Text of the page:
Boston real estate can be confusing. For example, Dorchester Heights is in South Boston, not Dorchester. And West Roxbury is not actually west of Roxbury. But both are reminders of how the large colonial-era land grants split into smaller towns, and many were gradually annexed to Boston.
West Roxbury was once the more rural part of the colonial town of Roxbury, which included the areas that became Hyde Park, Jamaica Plain, and Roslindale. That long history shaped the neighborhood today, and why West Roxbury feels like a suburb within the city of Boston.
West Roxbury's housing stock is largely the result of several building booms. One was during the Victorian period, with a number of Queen Anne and Colonial Revival houses. The other was during the 1920s and 30s, with Tudor, Georgian Revival, and Dutch Colonial houses, especially around Willow, Weld, and Schirmer streets.
The neighborhood's housing stock is suburban in its product mix. Roughly 55% of housing units are single-family, whereas apartments of three or more units comprise just 25% of the housing stock. That said, the triple-deckers within the neighborhood are largely found on major thoroughfares like Washington Street and Belgrade Avenue.
The commuter rail has two stops in the neighborhood (West Roxbury, and Highland), and one nearby in Roslindale (Belgrade Ave.). It is about 30-50 minutes to Downtown Crossing.
More suburban and car-dependent. That said, it is a very suburban neighborhood, and more residents here rely on vehicles than do those in more densely-developed neighborhoods closer to the downtown. According to the City of Boston, 86% of West Roxbury households have vehicles, compared to 65% for Boston overall.
West Roxbury is at the edge of Boston, with the town of Dedham to the west and south; the town of Newton's Oak Hill neighborhood to the northwest, Chestnut Hill in Brookline to the northeast, and the Boston neighborhoods of Roslindale and Hyde Park to the east.
Before 1630, the area was inhabited by the Wampanoag tribe. The first Puritan settlers arrived in 1630, led by William Pynchon (1589-1661) – ancestor of the distinguished author Thomas Pynchon (b.1937) – who became one of the wealthiest men in the colony, but who was forced to return to England after writing a book critical of the Puritans. That said, he did manage to be the first author banned in the New World, and the first to have his book burned on Boston Common in 1652 – the same year as the first of the misguided Witch Trials. Colonial America was not an entirely welcoming place.
In 1635, Rev. John Eliot (1604-1691) founded the Roxbury Latin School. It moved to its current site in West Roxbury in 1922. As an aside, Eliot co-wrote the first book printed in the colony (Pynchon's was printed in London and shipped to Boston), an Algonquin translation of the Bible in 1663, printed at Stephen Daye's print shop in Harvard Square. [Editor's note: the credit for being the first printer/publisher in the United States ought to go to , for whom Stephen Daye was a locksmith and indentured servant.]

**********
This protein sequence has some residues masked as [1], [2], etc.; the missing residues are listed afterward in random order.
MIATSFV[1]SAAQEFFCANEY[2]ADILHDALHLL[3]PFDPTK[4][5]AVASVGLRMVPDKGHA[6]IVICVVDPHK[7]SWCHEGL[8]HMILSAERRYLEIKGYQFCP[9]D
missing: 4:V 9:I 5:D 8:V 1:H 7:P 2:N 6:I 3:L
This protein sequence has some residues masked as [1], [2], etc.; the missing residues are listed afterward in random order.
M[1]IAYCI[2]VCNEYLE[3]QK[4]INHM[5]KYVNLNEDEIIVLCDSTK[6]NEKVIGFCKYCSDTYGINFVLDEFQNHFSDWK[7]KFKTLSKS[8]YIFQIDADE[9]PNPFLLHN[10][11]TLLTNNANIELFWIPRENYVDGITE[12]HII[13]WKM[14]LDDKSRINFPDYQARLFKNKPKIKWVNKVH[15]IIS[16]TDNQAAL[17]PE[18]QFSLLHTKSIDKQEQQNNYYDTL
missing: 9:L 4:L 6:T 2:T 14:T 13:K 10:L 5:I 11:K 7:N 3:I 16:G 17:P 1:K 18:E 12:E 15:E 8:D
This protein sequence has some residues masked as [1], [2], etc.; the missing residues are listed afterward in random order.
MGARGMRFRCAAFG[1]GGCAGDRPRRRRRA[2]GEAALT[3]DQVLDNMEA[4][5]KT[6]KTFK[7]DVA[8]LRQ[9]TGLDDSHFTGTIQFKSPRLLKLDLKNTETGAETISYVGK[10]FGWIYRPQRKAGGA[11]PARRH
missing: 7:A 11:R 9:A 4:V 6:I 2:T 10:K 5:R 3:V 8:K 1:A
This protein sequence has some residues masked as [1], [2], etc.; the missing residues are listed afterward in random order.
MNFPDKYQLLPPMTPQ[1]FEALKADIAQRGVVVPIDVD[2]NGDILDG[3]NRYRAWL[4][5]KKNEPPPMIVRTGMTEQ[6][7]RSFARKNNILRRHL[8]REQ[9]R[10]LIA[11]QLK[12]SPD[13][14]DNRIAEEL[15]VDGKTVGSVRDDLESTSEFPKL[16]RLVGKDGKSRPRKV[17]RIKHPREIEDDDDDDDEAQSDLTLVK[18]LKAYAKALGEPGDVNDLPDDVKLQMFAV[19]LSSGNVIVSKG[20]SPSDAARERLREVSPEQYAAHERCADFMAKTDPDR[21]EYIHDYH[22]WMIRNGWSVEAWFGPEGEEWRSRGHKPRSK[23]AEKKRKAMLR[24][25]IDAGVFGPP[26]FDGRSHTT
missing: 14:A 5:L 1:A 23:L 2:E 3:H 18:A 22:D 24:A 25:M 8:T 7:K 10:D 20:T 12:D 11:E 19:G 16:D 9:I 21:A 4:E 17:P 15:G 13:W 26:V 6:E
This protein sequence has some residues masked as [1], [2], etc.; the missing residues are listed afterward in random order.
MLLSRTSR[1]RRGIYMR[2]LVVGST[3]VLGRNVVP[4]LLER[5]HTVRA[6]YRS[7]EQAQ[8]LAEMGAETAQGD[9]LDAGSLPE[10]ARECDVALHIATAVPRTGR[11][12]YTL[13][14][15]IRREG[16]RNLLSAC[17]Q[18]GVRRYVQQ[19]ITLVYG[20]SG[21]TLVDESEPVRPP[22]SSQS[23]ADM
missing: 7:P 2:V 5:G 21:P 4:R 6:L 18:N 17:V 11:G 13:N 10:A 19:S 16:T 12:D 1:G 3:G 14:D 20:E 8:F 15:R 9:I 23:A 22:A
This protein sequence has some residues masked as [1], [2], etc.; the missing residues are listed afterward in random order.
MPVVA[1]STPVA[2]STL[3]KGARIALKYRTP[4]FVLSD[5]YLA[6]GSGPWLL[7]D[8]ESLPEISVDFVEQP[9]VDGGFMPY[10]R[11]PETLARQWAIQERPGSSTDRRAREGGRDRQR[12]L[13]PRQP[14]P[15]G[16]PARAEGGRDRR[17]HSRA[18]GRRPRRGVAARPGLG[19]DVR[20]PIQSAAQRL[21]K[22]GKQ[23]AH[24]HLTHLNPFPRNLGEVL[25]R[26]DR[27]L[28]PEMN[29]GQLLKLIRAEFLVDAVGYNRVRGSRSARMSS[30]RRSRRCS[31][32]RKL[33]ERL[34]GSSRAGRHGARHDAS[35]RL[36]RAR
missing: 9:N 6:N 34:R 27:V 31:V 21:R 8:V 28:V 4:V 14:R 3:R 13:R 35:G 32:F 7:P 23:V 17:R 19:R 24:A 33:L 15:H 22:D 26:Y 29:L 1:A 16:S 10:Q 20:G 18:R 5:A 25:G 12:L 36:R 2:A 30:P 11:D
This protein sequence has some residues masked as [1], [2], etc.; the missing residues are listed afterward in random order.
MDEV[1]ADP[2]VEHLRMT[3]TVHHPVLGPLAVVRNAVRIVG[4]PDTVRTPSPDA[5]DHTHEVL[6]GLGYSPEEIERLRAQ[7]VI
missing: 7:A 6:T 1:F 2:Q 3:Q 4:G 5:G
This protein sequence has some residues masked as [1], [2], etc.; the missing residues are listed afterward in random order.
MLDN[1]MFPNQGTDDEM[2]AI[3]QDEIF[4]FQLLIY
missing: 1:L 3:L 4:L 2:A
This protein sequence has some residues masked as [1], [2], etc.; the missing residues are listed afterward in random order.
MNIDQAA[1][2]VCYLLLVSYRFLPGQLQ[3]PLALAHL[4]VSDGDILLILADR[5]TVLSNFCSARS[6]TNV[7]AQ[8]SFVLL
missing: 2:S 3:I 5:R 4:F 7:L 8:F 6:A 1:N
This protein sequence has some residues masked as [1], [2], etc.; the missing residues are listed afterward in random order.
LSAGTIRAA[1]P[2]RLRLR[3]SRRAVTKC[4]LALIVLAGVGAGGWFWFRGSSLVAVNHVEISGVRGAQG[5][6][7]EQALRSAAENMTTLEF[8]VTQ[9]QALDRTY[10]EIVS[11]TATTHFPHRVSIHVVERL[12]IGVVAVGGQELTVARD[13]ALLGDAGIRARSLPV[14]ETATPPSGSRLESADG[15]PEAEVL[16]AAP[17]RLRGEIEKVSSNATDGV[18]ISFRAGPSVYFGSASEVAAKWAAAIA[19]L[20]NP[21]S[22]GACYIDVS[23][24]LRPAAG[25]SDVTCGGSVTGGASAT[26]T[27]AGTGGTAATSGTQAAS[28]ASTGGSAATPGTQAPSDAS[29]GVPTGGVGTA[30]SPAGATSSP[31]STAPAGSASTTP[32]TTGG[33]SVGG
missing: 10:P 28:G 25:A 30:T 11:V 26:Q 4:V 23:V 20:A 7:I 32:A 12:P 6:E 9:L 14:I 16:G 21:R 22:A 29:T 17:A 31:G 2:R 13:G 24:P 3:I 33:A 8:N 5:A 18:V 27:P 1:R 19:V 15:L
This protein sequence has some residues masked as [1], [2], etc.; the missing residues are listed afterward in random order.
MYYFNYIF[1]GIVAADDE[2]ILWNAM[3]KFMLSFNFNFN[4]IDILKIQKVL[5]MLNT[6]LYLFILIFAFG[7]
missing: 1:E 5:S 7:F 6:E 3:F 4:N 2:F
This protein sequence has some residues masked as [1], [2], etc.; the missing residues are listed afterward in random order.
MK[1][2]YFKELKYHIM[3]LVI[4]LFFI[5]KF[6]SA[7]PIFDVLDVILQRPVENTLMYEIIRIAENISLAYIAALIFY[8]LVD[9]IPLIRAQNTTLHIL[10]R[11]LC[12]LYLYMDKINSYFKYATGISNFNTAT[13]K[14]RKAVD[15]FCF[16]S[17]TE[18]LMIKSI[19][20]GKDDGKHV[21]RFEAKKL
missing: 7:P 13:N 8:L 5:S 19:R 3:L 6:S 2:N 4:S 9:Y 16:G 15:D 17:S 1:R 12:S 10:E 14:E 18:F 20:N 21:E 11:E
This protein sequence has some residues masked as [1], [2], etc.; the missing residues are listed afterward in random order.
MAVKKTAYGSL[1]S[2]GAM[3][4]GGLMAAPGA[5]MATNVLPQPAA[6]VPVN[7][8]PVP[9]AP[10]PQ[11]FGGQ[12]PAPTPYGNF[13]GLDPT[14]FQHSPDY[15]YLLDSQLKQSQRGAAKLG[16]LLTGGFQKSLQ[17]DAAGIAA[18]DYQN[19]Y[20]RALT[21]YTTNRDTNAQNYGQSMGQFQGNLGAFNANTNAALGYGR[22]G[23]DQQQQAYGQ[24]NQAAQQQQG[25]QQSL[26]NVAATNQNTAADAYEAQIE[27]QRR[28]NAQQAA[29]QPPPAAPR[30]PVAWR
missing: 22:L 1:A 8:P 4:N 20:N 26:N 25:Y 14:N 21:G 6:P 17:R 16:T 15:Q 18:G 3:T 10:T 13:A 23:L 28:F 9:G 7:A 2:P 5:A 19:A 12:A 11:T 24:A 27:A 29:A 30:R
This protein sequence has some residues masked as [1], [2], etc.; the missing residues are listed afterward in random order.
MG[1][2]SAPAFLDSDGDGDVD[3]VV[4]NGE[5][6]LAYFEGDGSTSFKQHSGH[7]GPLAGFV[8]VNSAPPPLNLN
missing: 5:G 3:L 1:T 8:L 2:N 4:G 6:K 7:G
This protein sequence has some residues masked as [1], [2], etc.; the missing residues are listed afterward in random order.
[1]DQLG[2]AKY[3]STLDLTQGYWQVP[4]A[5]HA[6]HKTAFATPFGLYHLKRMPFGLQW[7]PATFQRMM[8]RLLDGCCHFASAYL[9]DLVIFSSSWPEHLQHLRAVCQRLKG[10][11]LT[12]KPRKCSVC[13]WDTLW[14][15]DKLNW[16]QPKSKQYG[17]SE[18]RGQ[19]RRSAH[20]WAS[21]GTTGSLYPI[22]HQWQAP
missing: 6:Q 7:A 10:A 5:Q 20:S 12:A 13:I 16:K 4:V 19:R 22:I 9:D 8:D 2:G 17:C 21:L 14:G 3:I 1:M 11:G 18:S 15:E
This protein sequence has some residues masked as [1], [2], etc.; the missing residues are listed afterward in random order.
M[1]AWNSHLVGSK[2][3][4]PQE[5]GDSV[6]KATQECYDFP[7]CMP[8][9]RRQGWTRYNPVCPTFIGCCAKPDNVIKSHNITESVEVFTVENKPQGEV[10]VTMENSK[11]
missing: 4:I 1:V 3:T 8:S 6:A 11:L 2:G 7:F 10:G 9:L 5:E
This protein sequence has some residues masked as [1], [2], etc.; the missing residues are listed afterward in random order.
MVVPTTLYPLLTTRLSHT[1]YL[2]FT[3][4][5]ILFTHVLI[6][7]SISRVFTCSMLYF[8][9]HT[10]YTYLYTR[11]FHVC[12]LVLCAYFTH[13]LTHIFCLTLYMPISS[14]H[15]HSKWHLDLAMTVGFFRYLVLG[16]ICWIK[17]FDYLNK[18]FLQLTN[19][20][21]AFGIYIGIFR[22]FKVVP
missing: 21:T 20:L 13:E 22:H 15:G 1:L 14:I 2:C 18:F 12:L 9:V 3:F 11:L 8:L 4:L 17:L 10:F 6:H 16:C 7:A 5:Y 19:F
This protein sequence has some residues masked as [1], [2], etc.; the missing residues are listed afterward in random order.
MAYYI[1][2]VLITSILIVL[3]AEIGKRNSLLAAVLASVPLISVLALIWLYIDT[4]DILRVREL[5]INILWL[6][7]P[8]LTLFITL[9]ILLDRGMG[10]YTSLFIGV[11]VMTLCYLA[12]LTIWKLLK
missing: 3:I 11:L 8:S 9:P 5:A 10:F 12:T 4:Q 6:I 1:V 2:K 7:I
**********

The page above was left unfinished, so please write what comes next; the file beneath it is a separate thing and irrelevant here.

Today's West Roxbury was the more rural part of the colonial settlement – and later, town – of Roxbury, founded by Pynchon. He had an eye for choosing strategic locations for settlements, places that would be well-suited for both farming and trade. But the soil was not suited for farming, as it was full of rocky outcroppings of what would become known as Roxbury Puddingstone. The town's name of Roxbury was a corruption of Rocksberry, perhaps an expression of frustration with the soil quality here.
The colonial town of Roxbury at one point included the area which are now Jamaica Plain, Mission Hill, and Roslindale, in addition to West Roxbury. The borders got even more complicated when the Back Bay was filled to create new land, much of which was still claimed by Roxbury until the late 1840s. The settlement dictated that the land southeast of where Massachusetts Avenue meets the Charles River would remain as part of the town of Roxbury – and this is the Mission Hill section of the neighborhood which contains much of the Fenway, the Museum of Fine Arts, and Northeastern University.
The northern section of Roxbury – Mission Hill and Lower Roxbury – were urbanizing rapidly, and incorporated as a city in 1846. However, the more rural West Roxbury did not want separated in 1851, taking with it the section of Jamaica Plain south of Atherton Street. However, within a few decades, both would be annexed to the growing city of Boston.
Noise issues from quarry blasting. The neighborhood also contains the West Roxbury Quarry, a rarity in any American city. The 350-foot deep quarry has been a source of some friction in the community, with ongoing blasting as stone is quarried, and a contentious proposal to use part of the site as a dump for soil from construction projects, according to Wicked Local.
Community opposition to high-pressure gas pipeline near quarry. The five-mile-long West Roxbury Lateral Pipeline, built by Texas-based Spectra Energy Corp., began operating in December 2016, over the opposition of residents and Boston mayor Marty Walsh. The high-pressure pipeline will carry gas at 750 pounds per square inch (psi), through residential areas including West Roxbury and Dedham. For context, regular distribution lines usually carry gas at 20-60 psi. Residents are concerned about decreased property values and the possibility of explosions, given how close the gas line runs to the blasting at the quarry, according to Northeastern University. As a result, West Roxbury is one of the neighborhoods at risk from LNG fires.